22

I'm having problems with my fan which went from being annoyingly loud to sometimes completely stopping and failing to dissipate the heat form my laptop.

I'm in the process of replacing it, however, I was wondering if I could continue using my laptop normally.

I've been monitoring the CPU temperatures, and when there is some load on the CPU, it goes up to 98 celsius degrees.

Considering I have my system (Windows, which can sometimes have its antimalware service or other processes put randomly a lot of load on the CPU) and a VM running alongside, I know that my CPU may be under a lot of charge for long period of times.

My question is, if I continue using my laptop as is, waiting for the replacement fan, what's the worst that I can expect: only spontaneous emergency shutdowns over a certain temperature (which could be annoying but not that much of a big deal, and has not happened yet), or actually overheating and breaking one of my components?

  • 2
    I would say avoid using your laptop until your fan is fixed. That is, if you're not prepared to buy a whole new laptop. I had a similar issue with my laptop until one day it stopped booting at all. I bought a new one. For me it was an easy decision as my laptop already served for ~5 years. – HamZa Dec 18 '18 at 12:11
  • 10
    Years ago I was swapping parts in a desktop machine, and I forgot to attach the cpu heatsink before I turned it on. It was pretty much instantly fried. Not quite the same situation as here, I just thought I'd share my pain. – Jerrad Dec 18 '18 at 14:07
  • 2
    Do you have a valid current backup of data on the device, elsewhere ? – Criggie Dec 19 '18 at 2:35
  • 7
    Please don't use the laptop on a plane if I'm on the same plane. – jcaron Dec 19 '18 at 17:28
  • 2
    98°C (roughly 205°F) is nearly hot enough to boil water! I wouldn't recommend using it as a lap top. I wouldn't put it on anything else that I was concerned about either! – FreeMan Dec 19 '18 at 20:46
37

Will it work? Sure. Is it "safe"? Maybe

Modern CPUs, especially mobile ones, feature thermal throttling in order to protect them from extreme temperatures. What this means is that if a fan fails while the system is in operation then the CPU will limit itself in order to prevent damage caused by overheating. Your system performance can be severely hampered by this throttling.

While this can ensure that a system is likely to be protected from a failure you shouldn't count on it as a permanent saviour. Electronic components don't like being at their maximum limits for extended periods. Extreme hot/cold cycles can cause mechanical stress and lead to components breaking prematurely.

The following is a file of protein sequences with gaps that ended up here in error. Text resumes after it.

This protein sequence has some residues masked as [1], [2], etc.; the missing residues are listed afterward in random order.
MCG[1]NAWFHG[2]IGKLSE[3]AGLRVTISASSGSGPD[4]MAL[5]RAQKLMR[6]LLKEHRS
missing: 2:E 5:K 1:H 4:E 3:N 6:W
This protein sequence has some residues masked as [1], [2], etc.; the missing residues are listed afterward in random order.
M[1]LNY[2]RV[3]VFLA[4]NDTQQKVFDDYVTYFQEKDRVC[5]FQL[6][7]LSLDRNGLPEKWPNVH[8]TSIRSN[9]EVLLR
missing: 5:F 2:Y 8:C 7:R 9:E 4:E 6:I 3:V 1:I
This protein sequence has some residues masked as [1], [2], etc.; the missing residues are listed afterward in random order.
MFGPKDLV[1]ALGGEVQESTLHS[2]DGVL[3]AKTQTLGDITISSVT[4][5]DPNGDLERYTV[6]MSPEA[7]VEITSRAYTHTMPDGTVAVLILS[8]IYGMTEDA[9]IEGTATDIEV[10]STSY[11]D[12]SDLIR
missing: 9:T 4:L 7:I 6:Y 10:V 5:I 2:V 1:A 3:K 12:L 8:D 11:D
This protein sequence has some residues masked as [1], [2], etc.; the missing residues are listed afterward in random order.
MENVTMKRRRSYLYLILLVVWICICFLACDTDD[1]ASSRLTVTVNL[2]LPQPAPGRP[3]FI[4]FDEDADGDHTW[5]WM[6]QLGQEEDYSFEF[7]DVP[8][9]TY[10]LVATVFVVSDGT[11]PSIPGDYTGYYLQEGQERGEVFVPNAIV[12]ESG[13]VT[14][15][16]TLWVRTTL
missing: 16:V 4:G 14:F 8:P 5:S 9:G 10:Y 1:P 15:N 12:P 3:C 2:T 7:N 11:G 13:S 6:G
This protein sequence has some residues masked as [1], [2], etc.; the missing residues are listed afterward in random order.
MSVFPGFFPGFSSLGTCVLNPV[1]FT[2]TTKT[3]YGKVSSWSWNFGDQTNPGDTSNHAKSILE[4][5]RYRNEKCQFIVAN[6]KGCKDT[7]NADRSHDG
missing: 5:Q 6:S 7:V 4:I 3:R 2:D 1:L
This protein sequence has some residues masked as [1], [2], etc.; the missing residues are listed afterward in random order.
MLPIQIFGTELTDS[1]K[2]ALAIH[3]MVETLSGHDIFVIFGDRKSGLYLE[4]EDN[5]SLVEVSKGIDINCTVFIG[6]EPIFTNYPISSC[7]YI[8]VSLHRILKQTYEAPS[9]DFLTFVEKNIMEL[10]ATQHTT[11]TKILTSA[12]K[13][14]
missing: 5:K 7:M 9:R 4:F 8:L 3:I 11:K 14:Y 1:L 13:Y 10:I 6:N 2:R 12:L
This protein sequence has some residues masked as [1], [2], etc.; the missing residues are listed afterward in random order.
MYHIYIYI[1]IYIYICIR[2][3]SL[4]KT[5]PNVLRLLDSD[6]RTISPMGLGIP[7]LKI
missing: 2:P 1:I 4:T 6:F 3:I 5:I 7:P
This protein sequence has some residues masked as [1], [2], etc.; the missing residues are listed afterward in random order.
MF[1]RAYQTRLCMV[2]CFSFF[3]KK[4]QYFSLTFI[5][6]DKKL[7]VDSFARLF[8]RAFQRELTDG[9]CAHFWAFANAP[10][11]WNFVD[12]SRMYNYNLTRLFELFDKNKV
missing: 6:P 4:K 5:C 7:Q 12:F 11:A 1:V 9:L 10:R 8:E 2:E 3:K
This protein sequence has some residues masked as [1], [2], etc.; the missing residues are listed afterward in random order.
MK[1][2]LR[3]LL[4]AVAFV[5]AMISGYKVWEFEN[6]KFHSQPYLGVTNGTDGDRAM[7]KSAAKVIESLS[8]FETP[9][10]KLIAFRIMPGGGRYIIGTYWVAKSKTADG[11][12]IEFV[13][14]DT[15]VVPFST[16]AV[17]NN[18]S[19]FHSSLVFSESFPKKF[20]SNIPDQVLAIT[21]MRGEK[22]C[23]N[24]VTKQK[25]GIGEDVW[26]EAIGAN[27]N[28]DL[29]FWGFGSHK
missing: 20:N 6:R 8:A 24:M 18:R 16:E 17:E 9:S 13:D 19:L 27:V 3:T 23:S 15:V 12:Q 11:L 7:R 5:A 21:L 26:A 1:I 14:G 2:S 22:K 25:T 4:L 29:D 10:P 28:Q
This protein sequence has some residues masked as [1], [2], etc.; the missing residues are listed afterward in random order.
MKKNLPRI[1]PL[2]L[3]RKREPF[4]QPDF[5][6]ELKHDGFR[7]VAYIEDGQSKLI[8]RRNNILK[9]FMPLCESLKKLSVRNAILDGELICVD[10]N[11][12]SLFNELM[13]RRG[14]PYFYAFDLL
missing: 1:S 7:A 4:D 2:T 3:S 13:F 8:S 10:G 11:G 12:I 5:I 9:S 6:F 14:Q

The fan heatsink may be connected to the CPU, but by keeping the CPU cool it also allows other components (such as power converters and interface chips) to shed heat easier.

I would only use such a system lightly and with caution. It will not be working at peak performance and will be at risk of further damage due to high temperatures around sensitive components.

  • 2
    Would you consider the 3 weeks that I would be using my laptop before I can replace the fan as too long of a period to put my system under such stress? Considering I would be careful about my usage and monitoring temperatures – PoutchiPatch Dec 18 '18 at 8:28
  • 5
    I personally would prefer less time, but I've known systems that have blocked cooling vents (similar effect) that have worked longer. I'd be very wary but so long as you keep an eye on things you may well be okay. It is hard to give a definitive answer. – Mokubai Dec 18 '18 at 8:36
  • 2
    Thank you for this insight. I will accept your answer as I feel it explains correctly what are the risks – PoutchiPatch Dec 18 '18 at 8:43
  • 2
    To add to this answer, if it goes above the thermal cutout temperature, even with underclocking - that's it - the power is cut and you can't use your PC until its cooled. My advice would be to open the case and clear and blockage (laptops are notorious for buildup of "fluf") and if that doesn't allow the fan to spin again (dead and not just blocked) then use an external fan – Baldrickk Dec 18 '18 at 10:57
  • 4
    This is a good answer. I want to add that whether it's reasonable for you to continue using the machine depends a lot of value judgments, e.g. how bad would it be for you if the laptop died, vs how bad it would be to go without using it. How much remaining usable life does it have--which depends in part on how often you can financially afford to upgrade... and so on... I think continuing to use it will probably shorten the lifespan of some of the components and there is a small but non-negligible risk of hardware failure before the new fan arrives. My $0.02 – adfaklsdjf Dec 18 '18 at 17:53
18

No, this is not safe. Stop using your computer right now.

Maybe, just maybe, the CPU will protect itself from immediate death by thermal throttling or emergency shutdown.

However, the fan in a laptop does not only cool the CPU, it also cools other components in the system. Anything in your system may break including irreparable damages to main board, memory, or your disk and thus permanent loss of data. Even a emergency thermal shutdown can easily corrupt your data or file system.